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It is a saying as true as it is old, that "Death loves a shining mark," and seldom has the fact been more impressively illustrated than in the sudden demise of the late Hon. John H. Wood of Atlantic, whose useful and exemplary life was closed without a moment's warning on Wednesday evening, October 19, 1898. And although Mr. Wood was no longer a young man, but was approaching the limit of human life as fixed by the sacred writer, his sudden summons was none the less a shock to the community, which thereby lost a leading and serviceable citizen, or to the relatives and friends of the deceased, whom it deprived of his wise counsel, genial companionship and stimulating presence.

Mr. Wood was a native of Yorkshire, England, born on January 12, 1834, and the son of William and Nannie (Rhodes) Wood. The father was a manufacturer of woolen fabrics, and emigrated to the United States in 1844, locating one year later at Jacksonville, Ill., where he and his wife ended their days. The son was educated at Illinois College, at Jacksonville, where he and his wife ended their days. The son was educated at Illinois College, at Jacksonville, from which he was graduated in both the English and the classical courses in 1858, at the hear [sic head] of his class and with highest honors. He then entered the banking house of Brown & Elliott, in which he served eight years as clerk and teller. At the end of that period he was chosen cashier of the Farmers National Bank, and in that capacity he rendered faithful and appreciated service for ten years. But while he was successful in the banking business, and adorned that line of activity with abilities of a high order, he did not feel satisfied with it as a life work, and therefore studied law under the direction of Hon. R. W. Mills of Virginia, Ill. In 1879 he took up his residence at Atlantic, and became associated with Isaac Dickerson in the real estate, abstracting and loan business. In 1880 he was admitted to the bar, and from then until his death was in the active practice of his profession, as well as connected in a leading way with many public and private enterprises of a business, social and serviceable character. He was married, in 1862, to Amy Upham, of Jacksonville, Ill., a daughter of Alvah Upham, formerly of Youngstown, Ohio.

Yielding devoted loyalty to the Republican party in politics, Mr. Wood soon rose to a commanding influence in its councils, and for long years was regarded as one of its strongest men in wisdom and energy. Few men equaled him in knowledge of public affairs, or had a keener insight into the trend of events and their significance. While he was in no sense a seeker of the honors or emoluments of public office, he was patriotic and broad-minded in his devotion to the lasting welfare of his county and State, and in several offical and semi-official positions gave the whole weight of his high character, extensive reading and excellent judgment to the guidance and good government of the community. While living in Illinois he was a member of the board of trustees of the Blind Asylum; and in Iowa he was for six years one of the trustees of the State Agricultural College, being chairman of the board for several years; and he also served at times on the City Council of Atlantic. He was scholarly and studious to a remarkable degree, maintaining his interest in the classics and other branches of his college curriculum to the last, and becoming, in addition, master of four modern languages. Loving all that is highest and best in literature, esteeming above price the loftiest morality and a sincere religious feeling, and doing whatever his hand found to do in their defense and expansion, holding to all that is good in his own practice through life, and with a genial and considerate recognition of the same in his fellow men, it was but a just tribute to demonstrated merit that was spoken of him in the public press at the time of his decease: "He was a good man, a foremost citizen, and there rests no shadow on his spotless name."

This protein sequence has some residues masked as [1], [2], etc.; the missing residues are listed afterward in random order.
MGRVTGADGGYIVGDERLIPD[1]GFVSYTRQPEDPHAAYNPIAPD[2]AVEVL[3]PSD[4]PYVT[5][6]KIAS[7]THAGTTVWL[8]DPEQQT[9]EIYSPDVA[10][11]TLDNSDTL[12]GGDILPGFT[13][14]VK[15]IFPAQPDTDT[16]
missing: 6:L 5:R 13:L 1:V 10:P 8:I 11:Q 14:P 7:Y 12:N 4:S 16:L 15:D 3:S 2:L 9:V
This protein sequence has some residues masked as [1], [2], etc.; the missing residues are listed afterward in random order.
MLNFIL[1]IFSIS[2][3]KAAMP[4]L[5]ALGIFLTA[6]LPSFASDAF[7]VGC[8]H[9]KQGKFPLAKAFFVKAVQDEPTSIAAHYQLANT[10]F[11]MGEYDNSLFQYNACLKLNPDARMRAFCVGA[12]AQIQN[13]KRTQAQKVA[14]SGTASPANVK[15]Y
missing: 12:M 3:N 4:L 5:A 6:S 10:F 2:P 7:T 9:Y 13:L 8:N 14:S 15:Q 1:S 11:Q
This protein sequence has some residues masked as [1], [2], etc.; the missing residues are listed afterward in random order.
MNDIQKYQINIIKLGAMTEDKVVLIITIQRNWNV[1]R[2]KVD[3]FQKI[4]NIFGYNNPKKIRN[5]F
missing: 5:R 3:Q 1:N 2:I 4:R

BEN U. WOOD, son of Hon. John A. Wood, and the present mayor of Atlantic, has the distinction of being probably the youngest mayor in the State of Iowa. He was born at Virginia, Ill., on May 11, 1875, and accompanied his parents to Cass county and the city of Atlantic when he was but four years old. He attended the public schools and the college at Ames. After completing his academic course, he entered the law department of the State University at Iowa City, from which he was graduated in 1897. On his return to Atlantic he entered into business with his father, and when his death deprived him of the latter, he formed a new association in the loan, abstracting and real estate business with C. W. Savery, with whom he is still in partnership. They do a very extensive business, particularly in farm loans.

Mr. Wood has always taken an active and helpful interest in local affairs, rendering valued and valuble [sic valuable] service as a member of the City Council, and so fully demonstrating his fitness to manage the public business of the community that he was elected mayor in the spring of 1905, being but thirty years old at the time. His administration of the important and elevated office has fully justified the faith that was expressed in his election, and, what is rare indeed, has given general satisfaction. Mr. Wood is an excellent business man, a gentleman of high character and a representative of the most progressive and enlightened public spirit. He belongs to the Knights of Pythias, the Order of Elks, and the Masonic order in lodge, chapter, commandery and shrine.

From "Compendium and History of Cass County, Iowa." Chicago: Henry and Taylor & Co., 1906, pp. 560-562.

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